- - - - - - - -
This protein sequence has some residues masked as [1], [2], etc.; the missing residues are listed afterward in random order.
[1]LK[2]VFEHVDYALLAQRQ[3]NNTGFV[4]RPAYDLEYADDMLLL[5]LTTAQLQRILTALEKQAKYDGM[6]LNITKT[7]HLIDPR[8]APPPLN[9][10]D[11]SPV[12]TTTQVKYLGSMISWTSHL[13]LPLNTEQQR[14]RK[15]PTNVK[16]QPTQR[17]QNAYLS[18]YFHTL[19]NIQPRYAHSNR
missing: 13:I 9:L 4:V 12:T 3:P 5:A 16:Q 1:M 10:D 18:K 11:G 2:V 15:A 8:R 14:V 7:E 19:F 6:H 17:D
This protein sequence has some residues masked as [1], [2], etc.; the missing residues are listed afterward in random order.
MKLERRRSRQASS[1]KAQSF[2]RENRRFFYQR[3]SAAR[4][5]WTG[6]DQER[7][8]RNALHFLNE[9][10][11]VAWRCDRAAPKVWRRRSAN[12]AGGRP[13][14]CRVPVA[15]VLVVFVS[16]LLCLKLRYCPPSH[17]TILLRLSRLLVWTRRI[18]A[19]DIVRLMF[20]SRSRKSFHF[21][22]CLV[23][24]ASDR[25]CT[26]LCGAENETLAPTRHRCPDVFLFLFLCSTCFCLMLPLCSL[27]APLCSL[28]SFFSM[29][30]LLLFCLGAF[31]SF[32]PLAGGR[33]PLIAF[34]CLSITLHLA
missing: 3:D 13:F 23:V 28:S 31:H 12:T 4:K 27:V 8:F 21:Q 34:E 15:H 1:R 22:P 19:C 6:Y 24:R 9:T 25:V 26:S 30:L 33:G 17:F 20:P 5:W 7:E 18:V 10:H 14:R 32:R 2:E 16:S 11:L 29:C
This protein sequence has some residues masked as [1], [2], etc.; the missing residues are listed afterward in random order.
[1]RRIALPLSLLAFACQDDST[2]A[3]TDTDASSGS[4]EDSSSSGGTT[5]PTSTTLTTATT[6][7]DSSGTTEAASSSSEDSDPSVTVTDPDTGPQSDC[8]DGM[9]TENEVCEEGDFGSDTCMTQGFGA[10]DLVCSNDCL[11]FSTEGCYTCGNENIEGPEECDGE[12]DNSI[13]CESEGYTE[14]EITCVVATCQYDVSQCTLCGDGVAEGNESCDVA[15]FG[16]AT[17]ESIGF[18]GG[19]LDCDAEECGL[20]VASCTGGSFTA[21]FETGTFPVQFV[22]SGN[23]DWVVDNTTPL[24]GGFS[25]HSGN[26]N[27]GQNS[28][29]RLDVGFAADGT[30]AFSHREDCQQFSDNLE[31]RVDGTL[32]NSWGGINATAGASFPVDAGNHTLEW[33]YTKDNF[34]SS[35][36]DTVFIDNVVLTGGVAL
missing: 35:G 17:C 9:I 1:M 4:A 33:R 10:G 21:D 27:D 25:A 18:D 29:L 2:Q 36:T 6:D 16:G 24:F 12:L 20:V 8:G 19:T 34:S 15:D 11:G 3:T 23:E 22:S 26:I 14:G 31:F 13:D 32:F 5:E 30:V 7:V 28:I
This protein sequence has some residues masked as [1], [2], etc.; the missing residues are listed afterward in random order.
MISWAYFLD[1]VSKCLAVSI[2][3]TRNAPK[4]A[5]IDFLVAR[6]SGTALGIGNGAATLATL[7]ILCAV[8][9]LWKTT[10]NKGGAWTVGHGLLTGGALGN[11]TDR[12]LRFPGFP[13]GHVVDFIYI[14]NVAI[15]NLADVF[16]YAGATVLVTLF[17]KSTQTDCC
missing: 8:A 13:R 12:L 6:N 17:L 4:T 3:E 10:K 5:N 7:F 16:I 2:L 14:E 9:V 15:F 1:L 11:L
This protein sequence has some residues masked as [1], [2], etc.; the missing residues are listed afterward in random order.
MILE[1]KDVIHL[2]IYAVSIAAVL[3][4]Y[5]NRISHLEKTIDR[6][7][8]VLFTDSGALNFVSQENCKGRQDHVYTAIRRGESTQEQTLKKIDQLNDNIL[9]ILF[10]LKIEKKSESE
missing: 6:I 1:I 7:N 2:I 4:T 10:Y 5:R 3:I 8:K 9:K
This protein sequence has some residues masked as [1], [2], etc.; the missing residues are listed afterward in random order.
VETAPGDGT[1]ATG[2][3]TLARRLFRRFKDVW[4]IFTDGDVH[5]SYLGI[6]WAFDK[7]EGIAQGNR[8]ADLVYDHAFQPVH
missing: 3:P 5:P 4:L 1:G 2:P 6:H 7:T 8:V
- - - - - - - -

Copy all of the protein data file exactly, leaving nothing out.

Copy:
This protein sequence has some residues masked as [1], [2], etc.; the missing residues are listed afterward in random order.
[1]LK[2]VFEHVDYALLAQRQ[3]NNTGFV[4]RPAYDLEYADDMLLL[5]LTTAQLQRILTALEKQAKYDGM[6]LNITKT[7]HLIDPR[8]APPPLN[9][10]D[11]SPV[12]TTTQVKYLGSMISWTSHL[13]LPLNTEQQR[14]RK[15]PTNVK[16]QPTQR[17]QNAYLS[18]YFHTL[19]NIQPRYAHSNR
missing: 13:I 9:L 4:V 12:T 3:P 5:A 16:Q 1:M 10:D 18:K 11:G 2:V 15:A 8:R 14:V 7:E 19:F 6:H 17:D
This protein sequence has some residues masked as [1], [2], etc.; the missing residues are listed afterward in random order.
MKLERRRSRQASS[1]KAQSF[2]RENRRFFYQR[3]SAAR[4][5]WTG[6]DQER[7][8]RNALHFLNE[9][10][11]VAWRCDRAAPKVWRRRSAN[12]AGGRP[13][14]CRVPVA[15]VLVVFVS[16]LLCLKLRYCPPSH[17]TILLRLSRLLVWTRRI[18]A[19]DIVRLMF[20]SRSRKSFHF[21][22]CLV[23][24]ASDR[25]CT[26]LCGAENETLAPTRHRCPDVFLFLFLCSTCFCLMLPLCSL[27]APLCSL[28]SFFSM[29][30]LLLFCLGAF[31]SF[32]PLAGGR[33]PLIAF[34]CLSITLHLA
missing: 3:D 13:F 23:V 28:S 31:H 12:T 4:K 27:V 8:F 21:Q 34:E 15:H 1:R 22:P 19:C 6:Y 24:R 9:T 25:V 26:S 30:L 33:G 17:F 20:P 5:W 7:E 18:V 10:H 14:R 32:R 2:E 16:S 11:L 29:C
This protein sequence has some residues masked as [1], [2], etc.; the missing residues are listed afterward in random order.
[1]RRIALPLSLLAFACQDDST[2]A[3]TDTDASSGS[4]EDSSSSGGTT[5]PTSTTLTTATT[6][7]DSSGTTEAASSSSEDSDPSVTVTDPDTGPQSDC[8]DGM[9]TENEVCEEGDFGSDTCMTQGFGA[10]DLVCSNDCL[11]FSTEGCYTCGNENIEGPEECDGE[12]DNSI[13]CESEGYTE[14]EITCVVATCQYDVSQCTLCGDGVAEGNESCDVA[15]FG[16]AT[17]ESIGF[18]GG[19]LDCDAEECGL[20]VASCTGGSFTA[21]FETGTFPVQFV[22]SGN[23]DWVVDNTTPL[24]GGFS[25]HSGN[26]N[27]GQNS[28][29]RLDVGFAADGT[30]AFSHREDCQQFSDNLE[31]RVDGTL[32]NSWGGINATAGASFPVDAGNHTLEW[33]YTKDNF[34]SS[35][36]DTVFIDNVVLTGGVAL
missing: 35:G 17:C 9:I 1:M 4:A 33:R 10:G 21:D 27:D 25:A 18:D 29:L 2:Q 36:T 6:D 16:G 24:F 12:L 20:V 8:G 19:T 34:S 15:D 11:G 3:T 23:E 22:S 26:I 14:G 31:F 13:D 32:F 5:E 30:V 7:V 28:I
This protein sequence has some residues masked as [1], [2], etc.; the missing residues are listed afterward in random order.
MISWAYFLD[1]VSKCLAVSI[2][3]TRNAPK[4]A[5]IDFLVAR[6]SGTALGIGNGAATLATL[7]ILCAV[8][9]LWKTT[10]NKGGAWTVGHGLLTGGALGN[11]TDR[12]LRFPGFP[13]GHVVDFIYI[14]NVAI[15]NLADVF[16]YAGATVLVTLF[17]KSTQTDCC
missing: 8:A 13:R 12:L 6:N 17:L 4:T 3:E 10:K 5:N 7:F 16:I 2:L 14:E 9:V 15:F 1:L 11:L
This protein sequence has some residues masked as [1], [2], etc.; the missing residues are listed afterward in random order.
MILE[1]KDVIHL[2]IYAVSIAAVL[3][4]Y[5]NRISHLEKTIDR[6][7][8]VLFTDSGALNFVSQENCKGRQDHVYTAIRRGESTQEQTLKKIDQLNDNIL[9]ILF[10]LKIEKKSESE
missing: 6:I 1:I 7:N 2:I 4:T 10:Y 5:R 3:I 8:K 9:K
This protein sequence has some residues masked as [1], [2], etc.; the missing residues are listed afterward in random order.
VETAPGDGT[1]ATG[2][3]TLARRLFRRFKDVW[4]IFTDGDVH[5]SYLGI[6]WAFDK[7]EGIAQGNR[8]ADLVYDHAFQPVH
missing: 3:P 5:P 4:L 1:G 2:P 6:H 7:T 8:V